Mada’in Saleh, not far from al-Ula (22 km), was known as al-Hijr, or Hegra, by the Nabataean people who carved its magnificent tombs into the golden Quweira sandstone outcrops. The delicate details on the entrance portals and the smooth surfaces of its 111 tomb façades reflect the great skills of the masons of their time. The splendor of the natural setting here must have reminded the Nabataeans of their capital, Petra, hewn into the rosey sandstone cliffs to the north in modern-day Jordan. It is no wonder that they chose this very spot to build their second city, Hegra. Based on the many dated tomb inscriptions, Hegra thrived between 1 BCE -74 CE.
The Nabataeans began as pastoral nomads, raising their sheep, goats, and camels in the desert as so many other Arabian tribes have done through the millennia. They also practiced oasis agriculture, utilizing a set of wells dug into the rock. Their origin is uncertain, but there is a strong possibility that they came from the Hejaz region of northwest Saudi Arabia. The deities they worshipped were similar to those honored by ancient cultures in that area and the root consonants of their name – n, b, t, w – occur in the early Semitic of the Hejaz. From early in their history, they had connections with Mesopotamia and may have been the Nabatu Arabs mentioned by the Assyrians in the eighth century BCE. Alexander the Great’s officer Hieronymus of Cardia wrote of the Nabataeans as having an ascetic life with harsh laws. They were also known for their incredible familiarity with the desert and their ability to fade into it to evade enemy tribes. Their system of hidden cisterns dug deep in the interior provided water for their livestock and their people.
The real cause of the success of the Nabataeans, however, was control over much of the spice trade. Frankincense, myrrh, and other spices from southern Arabia were brought up to the north along trade routes to be purchased by the Greeks, Romans Egyptians, Phoenicians, and others around the Mediterranean and in the Near East. The Nabataeans built their empire as the middlemen. Hegra was a crossroads where the major north-south incense route intersected a road from the Red Sea to the Persian Gulf.
Before the Nabataeans chose Hegra as their most southerly outpost for caravans on the spice route, the settlement was occupied by their predecessors in the trade, the Dedanites and then the Lihyanites. The Qur’an refers to a Thamudic settlement even earlier. The Romans annexed the area controlled by the Nabataeans and incorporated it into its Arabian province in 106 CE.
The ruins of the town of Hegra lie on the plain some distance from their tombs. The buildings, still for the most part unexcavated, were made of unimpressive sun-dried mudbrick. What is known about Hegra comes primarily from the tombs, the many inscriptions carved into their façades, and references found elsewhere.
The tomb façades are finely carved and fairly uniform in their style. At the top of most is a pair of crowsteps rising up from a central point. One or two cornices are just below, resting on the delicate capitals of two pilasters. A portal in the center of the façade provides the entrance to the tomb. Inside are recesses carved into the walls where the bodies of the deceased were placed. The interiors remain roughly chiseled in stark contrast to the smoothly finished façades.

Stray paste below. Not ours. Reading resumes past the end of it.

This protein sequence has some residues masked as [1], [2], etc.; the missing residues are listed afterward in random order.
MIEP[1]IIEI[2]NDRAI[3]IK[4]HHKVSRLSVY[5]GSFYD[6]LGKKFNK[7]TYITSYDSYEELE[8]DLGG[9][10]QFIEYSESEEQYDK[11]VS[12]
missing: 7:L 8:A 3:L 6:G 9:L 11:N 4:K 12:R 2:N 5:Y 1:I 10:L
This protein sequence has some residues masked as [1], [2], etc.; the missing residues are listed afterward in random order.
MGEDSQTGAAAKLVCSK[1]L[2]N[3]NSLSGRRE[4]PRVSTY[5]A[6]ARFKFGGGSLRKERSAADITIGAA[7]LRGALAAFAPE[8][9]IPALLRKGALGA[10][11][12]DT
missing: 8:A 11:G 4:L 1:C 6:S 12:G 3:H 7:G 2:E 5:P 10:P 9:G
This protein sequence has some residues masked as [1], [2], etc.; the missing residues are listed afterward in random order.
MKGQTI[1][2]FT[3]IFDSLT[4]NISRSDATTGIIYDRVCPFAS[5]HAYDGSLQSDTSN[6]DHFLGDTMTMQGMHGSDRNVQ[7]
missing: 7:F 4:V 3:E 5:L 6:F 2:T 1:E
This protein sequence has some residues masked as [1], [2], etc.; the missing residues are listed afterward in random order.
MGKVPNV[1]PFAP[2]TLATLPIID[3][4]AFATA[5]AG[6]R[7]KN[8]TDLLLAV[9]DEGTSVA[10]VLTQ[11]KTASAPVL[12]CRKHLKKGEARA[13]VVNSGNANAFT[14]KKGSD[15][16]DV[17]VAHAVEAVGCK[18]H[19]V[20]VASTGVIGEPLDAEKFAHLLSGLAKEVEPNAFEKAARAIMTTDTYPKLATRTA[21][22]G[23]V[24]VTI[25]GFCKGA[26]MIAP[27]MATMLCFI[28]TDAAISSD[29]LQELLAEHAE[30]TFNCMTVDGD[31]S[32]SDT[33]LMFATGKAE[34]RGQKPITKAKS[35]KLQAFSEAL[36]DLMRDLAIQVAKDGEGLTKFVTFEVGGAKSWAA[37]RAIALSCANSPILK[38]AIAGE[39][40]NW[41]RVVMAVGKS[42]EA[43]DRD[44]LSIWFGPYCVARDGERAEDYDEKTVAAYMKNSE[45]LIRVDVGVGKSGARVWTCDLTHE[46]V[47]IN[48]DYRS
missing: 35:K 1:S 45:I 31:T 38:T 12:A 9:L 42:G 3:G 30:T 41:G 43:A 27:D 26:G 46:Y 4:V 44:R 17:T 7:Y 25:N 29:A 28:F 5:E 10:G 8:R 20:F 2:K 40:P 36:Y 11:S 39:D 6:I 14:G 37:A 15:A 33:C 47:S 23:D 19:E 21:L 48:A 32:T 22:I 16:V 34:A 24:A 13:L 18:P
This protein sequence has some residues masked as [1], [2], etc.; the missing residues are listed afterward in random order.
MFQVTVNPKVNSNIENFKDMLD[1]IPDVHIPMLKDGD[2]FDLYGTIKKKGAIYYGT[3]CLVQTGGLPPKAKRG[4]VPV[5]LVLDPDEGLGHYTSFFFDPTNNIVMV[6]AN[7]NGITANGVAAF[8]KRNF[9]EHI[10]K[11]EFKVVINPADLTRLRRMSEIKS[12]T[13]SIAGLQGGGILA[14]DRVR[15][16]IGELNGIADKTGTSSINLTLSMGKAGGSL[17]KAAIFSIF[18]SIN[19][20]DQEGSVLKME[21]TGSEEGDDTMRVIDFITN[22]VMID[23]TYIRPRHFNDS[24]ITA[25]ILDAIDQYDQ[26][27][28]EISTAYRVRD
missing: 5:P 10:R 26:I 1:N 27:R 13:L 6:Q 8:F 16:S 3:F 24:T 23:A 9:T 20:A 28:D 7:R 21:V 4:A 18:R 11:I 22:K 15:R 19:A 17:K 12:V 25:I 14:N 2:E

Qasr al Bint, “Palace of the Daughter or Maiden,” is the largest tomb façade at Hegra, with a height of 16 m. It lends its name to a group of adjacent tombs. The portal is raised above ground. Above the doorway is an inscription plaque saying that the tomb was carved by the sculptor Hoor ibn Ahi for Hani ibn Tafsy, his family and descendents, in the 40th year of the reign of the Nabataean King Aretas IV (al-Haritha), dating it to circa 31 CE.
The most photogenic and most iconic symbol of Mada’in Saleh is Qasr al-Farid, a single tomb carved into a small dome that stands alone in the open. The façade was never finished, so the heavily chiseled surface of the lower third documents how the tombs were fashioned from the top down.
The Jebel Ithlib is a monumental outcrop topped with a complex of spires in the northeastern part of the site. In the middle is a natural slit that measures 40 m (131 feet), called the Siq, after a similar corridor at Petra. At its entrance, to the right is a square chamber containing three stone benches that served as a triclinium for sacred feasts. Today, the chamber is known as al-Diwan (court). Its large entrance suggests that the feasts extended into the open space before it.
By walking through the Siq, one enters a larger, natural alcove known as the Jebel Ithlib sanctuary where a canal channeled water into a cistern. Its enormous cliff faces have small sacred niches and altars carved into their otherwise unhewn surfaces. Jebel Ithlib was thought to have been a holy place to worship the Nabataean deity Dúshara, “Lord of the Mountain”.
Mada’in Saleh has been s a UNESCO World Heritage Site since 2008.